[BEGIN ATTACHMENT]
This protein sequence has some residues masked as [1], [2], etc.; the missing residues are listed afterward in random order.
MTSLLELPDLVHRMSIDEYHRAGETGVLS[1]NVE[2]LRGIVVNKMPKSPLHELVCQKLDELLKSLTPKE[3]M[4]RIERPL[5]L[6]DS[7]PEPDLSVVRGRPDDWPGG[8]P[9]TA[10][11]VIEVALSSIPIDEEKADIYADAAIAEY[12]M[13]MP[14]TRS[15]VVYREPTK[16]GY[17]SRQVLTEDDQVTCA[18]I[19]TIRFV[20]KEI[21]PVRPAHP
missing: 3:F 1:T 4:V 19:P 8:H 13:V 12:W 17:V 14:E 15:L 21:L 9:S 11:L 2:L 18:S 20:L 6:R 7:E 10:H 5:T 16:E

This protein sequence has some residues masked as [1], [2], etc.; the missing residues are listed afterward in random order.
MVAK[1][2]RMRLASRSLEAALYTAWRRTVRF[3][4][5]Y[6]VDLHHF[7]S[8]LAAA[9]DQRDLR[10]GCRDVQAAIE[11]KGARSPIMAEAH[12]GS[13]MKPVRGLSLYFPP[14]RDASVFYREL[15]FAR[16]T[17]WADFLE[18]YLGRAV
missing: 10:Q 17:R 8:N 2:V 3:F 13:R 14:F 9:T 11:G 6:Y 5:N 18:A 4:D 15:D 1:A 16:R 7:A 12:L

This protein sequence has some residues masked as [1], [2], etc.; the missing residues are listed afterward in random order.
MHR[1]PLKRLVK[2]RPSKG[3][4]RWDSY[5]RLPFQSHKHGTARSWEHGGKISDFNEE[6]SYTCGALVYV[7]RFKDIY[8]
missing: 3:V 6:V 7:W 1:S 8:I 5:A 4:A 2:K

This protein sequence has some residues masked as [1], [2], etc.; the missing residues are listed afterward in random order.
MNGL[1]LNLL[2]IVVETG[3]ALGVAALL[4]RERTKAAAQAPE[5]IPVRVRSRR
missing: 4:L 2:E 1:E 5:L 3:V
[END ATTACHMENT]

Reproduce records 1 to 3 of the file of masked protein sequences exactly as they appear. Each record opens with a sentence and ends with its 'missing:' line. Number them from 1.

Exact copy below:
This protein sequence has some residues masked as [1], [2], etc.; the missing residues are listed afterward in random order.
MTSLLELPDLVHRMSIDEYHRAGETGVLS[1]NVE[2]LRGIVVNKMPKSPLHELVCQKLDELLKSLTPKE[3]M[4]RIERPL[5]L[6]DS[7]PEPDLSVVRGRPDDWPGG[8]P[9]TA[10][11]VIEVALSSIPIDEEKADIYADAAIAEY[12]M[13]MP[14]TRS[15]VVYREPTK[16]GY[17]SRQVLTEDDQVTCA[18]I[19]TIRFV[20]KEI[21]PVRPAHP
missing: 3:F 1:T 4:V 19:P 8:H 13:V 12:W 17:V 14:E 15:L 21:L 9:S 11:L 2:L 18:S 20:L 6:R 7:E 10:H 5:T 16:E

This protein sequence has some residues masked as [1], [2], etc.; the missing residues are listed afterward in random order.
MVAK[1][2]RMRLASRSLEAALYTAWRRTVRF[3][4][5]Y[6]VDLHHF[7]S[8]LAAA[9]DQRDLR[10]GCRDVQAAIE[11]KGARSPIMAEAH[12]GS[13]MKPVRGLSLYFPP[14]RDASVFYREL[15]FAR[16]T[17]WADFLE[18]YLGRAV
missing: 10:Q 17:R 8:N 2:V 3:F 13:R 14:F 9:T 11:G 6:Y 5:N 18:A 4:D 15:D 1:A 16:R 7:A 12:L

This protein sequence has some residues masked as [1], [2], etc.; the missing residues are listed afterward in random order.
MHR[1]PLKRLVK[2]RPSKG[3][4]RWDSY[5]RLPFQSHKHGTARSWEHGGKISDFNEE[6]SYTCGALVYV[7]RFKDIY[8]
missing: 3:V 6:V 7:W 1:S 8:I 5:A 4:A 2:K